In May 1921 Neligan resigned from the DMP to join the British secret service, which by then had assumed the bulk of British espionage operations in Ireland. One of only a few Irish in the service, he was instructed to penetrate the IRA and ‘get Collins’. Based in Dún Laoghaire under the cover of an insurance agent, he engineered the unprecedented meeting of twenty-five secret agents to discuss their separate operations and share information, all of which he passed to Collins; the potential value of these activities was obviated by the truce. During the treaty negotiations (October–November 1921) he was dispatched by the secret service to London to spy on Collins and his entourage. Neligan was the only one of Collins's detective spies both to survive the war, and to remain unexposed. His cover remaining intact, he was awarded a British secret-service pension which he collected until his death.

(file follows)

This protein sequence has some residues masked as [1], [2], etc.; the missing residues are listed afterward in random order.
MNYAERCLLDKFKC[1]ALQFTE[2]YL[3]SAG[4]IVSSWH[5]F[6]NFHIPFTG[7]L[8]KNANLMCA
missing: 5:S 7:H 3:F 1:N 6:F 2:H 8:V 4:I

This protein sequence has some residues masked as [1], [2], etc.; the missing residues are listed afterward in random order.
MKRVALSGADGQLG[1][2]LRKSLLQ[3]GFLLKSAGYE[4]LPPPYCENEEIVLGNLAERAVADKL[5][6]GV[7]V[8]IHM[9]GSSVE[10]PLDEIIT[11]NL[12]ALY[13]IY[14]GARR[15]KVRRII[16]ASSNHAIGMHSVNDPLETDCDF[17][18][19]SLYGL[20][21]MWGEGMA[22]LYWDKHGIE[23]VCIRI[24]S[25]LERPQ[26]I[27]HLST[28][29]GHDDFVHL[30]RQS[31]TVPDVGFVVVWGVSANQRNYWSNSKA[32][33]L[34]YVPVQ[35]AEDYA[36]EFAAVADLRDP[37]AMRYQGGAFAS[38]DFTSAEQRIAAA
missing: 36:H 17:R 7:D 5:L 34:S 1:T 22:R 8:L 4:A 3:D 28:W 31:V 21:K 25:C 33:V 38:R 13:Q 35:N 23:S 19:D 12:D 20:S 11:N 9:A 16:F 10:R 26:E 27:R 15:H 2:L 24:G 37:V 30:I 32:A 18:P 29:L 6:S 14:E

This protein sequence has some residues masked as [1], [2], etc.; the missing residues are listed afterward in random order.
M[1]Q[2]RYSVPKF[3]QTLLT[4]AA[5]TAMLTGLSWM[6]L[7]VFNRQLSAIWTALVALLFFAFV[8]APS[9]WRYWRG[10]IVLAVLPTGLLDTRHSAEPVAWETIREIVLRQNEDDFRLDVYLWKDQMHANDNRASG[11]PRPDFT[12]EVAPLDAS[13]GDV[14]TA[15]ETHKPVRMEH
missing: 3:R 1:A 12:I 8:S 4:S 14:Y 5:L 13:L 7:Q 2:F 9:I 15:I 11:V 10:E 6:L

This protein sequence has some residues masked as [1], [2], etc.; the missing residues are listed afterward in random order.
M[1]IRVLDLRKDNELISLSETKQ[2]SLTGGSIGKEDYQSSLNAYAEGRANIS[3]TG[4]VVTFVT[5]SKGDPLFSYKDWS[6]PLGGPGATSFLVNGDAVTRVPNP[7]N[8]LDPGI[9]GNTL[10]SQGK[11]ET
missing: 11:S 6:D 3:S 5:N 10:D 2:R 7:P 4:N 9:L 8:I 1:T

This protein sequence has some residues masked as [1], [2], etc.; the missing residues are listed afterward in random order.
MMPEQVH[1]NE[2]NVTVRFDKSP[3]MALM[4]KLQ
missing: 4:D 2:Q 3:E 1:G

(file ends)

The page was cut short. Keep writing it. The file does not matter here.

After ratification of the Anglo–Irish treaty by Dáil Éireann (January 1922), Neligan was placed by Collins in the criminal investigation department operating since the truce out of Oriel House, Westland Row. On the commencement of the civil war (June 1922) he was appointed a chief intelligence officer in the pro-treaty national army, attached to the units of the Dublin Guard that pursued a bitter campaign of attrition against republican forces in Co. Kerry. Linked to such excesses as mistreatment of prisoners and torture during interrogation, he has been identified as selecting the prisoners involved in the Ballyseedy incident, executed as a reprisal while supposedly clearing a mined barricade (7 March 1923). Recalled to Dublin as army director of intelligence with the rank of colonel, he advised the Free State government on the reorganisation of detective operations. He reentered the DMP as chief superintendent in G division (October 1923–September 1925) after its reinforcement by selected personnel from the disbanded Oriel House unit. Facing a precarious law-and-order situation, he oversaw operations against maverick republican units eschewing the IRA ceasefire, and armed criminal gangs (often of demobilised national army officers). Frustrated by deficient cooperation with the Garda Síochána – the newly formed unarmed police force that operated outside Dublin – he consulted with the minister for justice, Kevin O'Higgins (qv), on proposals for a nationwide detective force, perceived as a more acceptable alternative to either arming the gardaí, or redeploying the army in police functions. The scheme was a key element in O'Higgins's initiative of amalgamating the DMP with the Garda Síochána, effected in April 1925.